In the Barenaked Ladies' song "If I Had $1000000," they sang about what they'd buy if they had that much cash. From what I recall, none of it had to do with high-end audio.
But if I had $1,000,000, whether it was in US or Canadian funds, I'd pay off my house, fix the broken concrete around my swimming pool, take that vacation I should've taken two years ago, replace my aging SUV, set aside more money in my retirement fund, buy some new clothes, and then after I'd done all that, I'd buy two sets of speakers that I heard at length at RMAF that, while not exorbitantly priced by high-end standards, are still out of reach for middle-class folks like me -- which is why the $1,000,000 would help. Here goes:
I've written about KEF's Blade ($30,000/pair) so many times that I'm sure most people are sick of me bringing them up. But what I saw and heard in Denver in KEF's large main-floor room caused me to revisit this British-based design and listen to the pair for a long, long time. The Blades, decked out in the Orange Sorbet finish, looked striking and sounded staggeringly good in the exceptionally large room. The bulk of the electronics in the system were by McIntosh, and the wiring was by Kimber Kable. A single coin sat on edge on top of one Blade all day long to prove how impervious to resonances the cabinet is.
What do I like so much about this speaker? The shape is part of it, and the 12 finishes it's available in add some flavor as well, but the clean, clear, incredibly detailed, and oh-so-coherent sound that projects from a pair is what seals the deal. Plus, the resolution they're capable of is reference caliber, yet they never sound clinical or fatiguing. I heard speakers in Denver that cost as much as or much more than the Blades, including those from Wilson Audio, YG Acoustics, Venture, Zellaton, and some others, but none came close to the overall performance of the Blade. Well, except for . . .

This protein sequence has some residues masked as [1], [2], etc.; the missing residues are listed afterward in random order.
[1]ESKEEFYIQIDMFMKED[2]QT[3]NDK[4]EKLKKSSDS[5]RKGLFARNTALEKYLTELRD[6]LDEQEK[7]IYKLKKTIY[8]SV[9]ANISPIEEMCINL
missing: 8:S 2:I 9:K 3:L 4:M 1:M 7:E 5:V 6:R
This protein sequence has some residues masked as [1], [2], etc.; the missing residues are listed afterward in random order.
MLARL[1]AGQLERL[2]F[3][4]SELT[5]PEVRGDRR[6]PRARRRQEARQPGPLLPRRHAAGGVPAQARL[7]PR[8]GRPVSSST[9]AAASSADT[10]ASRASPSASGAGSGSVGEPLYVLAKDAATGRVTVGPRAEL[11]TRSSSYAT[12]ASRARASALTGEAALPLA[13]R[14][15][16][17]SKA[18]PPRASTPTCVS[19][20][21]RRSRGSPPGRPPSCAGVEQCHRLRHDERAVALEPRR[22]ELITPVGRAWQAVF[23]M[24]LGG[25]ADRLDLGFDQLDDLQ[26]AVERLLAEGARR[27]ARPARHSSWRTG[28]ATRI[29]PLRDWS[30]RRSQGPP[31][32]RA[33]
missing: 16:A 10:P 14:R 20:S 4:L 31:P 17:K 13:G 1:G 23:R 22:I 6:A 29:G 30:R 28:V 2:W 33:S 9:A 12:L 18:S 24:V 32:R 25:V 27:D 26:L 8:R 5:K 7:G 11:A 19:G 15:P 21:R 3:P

. . . another speaker I've written about to death: Vivid Audio's Giya G3, which sells for $40,000/pair and is also of British origin (its designer, Laurence Dickie, lives there, although the speakers are manufactured at the company's facility in South Africa). But when a speaker continues to impress me the way this one does, how can I not blather on about it?
It was Ayre Acoustics from Boulder, Colorado, that hosted the G3s in their '60s-styled display room. The setup was really intended to showcase their new AX-5 integrated amplifier, which was placed dead center and is expected to sell for just shy of $10,000 when it's released next month. The interesting thing here is that the G3's unusual but timeless appearance looked right at home in this room; in fact, I can't imagine another speaker that would've looked as fitting given the lavish colors around it. Nor could I imagine one that would've sounded better. All of the Giya-series' strengths -- exceptional neutrality, extraordinary clarity, and unrivaled transparency -- were readily apparent no matter what music track was played through them. The G3's bass, like that of the bigger Giya G2 that I reviewed last January, is amazing given the cabinet size. Overall, this is an astonishingly good speaker that plays any kind of music perfectly and, once heard, changes one's perception of what a cost-no-object speaker should sound like. In fact, it makes most other cost-no-object speakers sound colored and flawed.
It's fun to imagine what one would do with so much money, but here's an interesting thing: even if I had $2,000,000 or more, my choices would likely remain the same. The reason is that I don't think spending more would buy you more -- KEF's Blade and Vivid Audio's G3 are simply two of the best speakers available today, regardless of cost, which is probably why I keep writing about them so much. But what I might buy if I had that extra cash is a bigger, nicer house to put them in –- one with two listening rooms instead of the single room I have now, so each could be permanently set up.
Founder and Publisher, The SoundStage! Network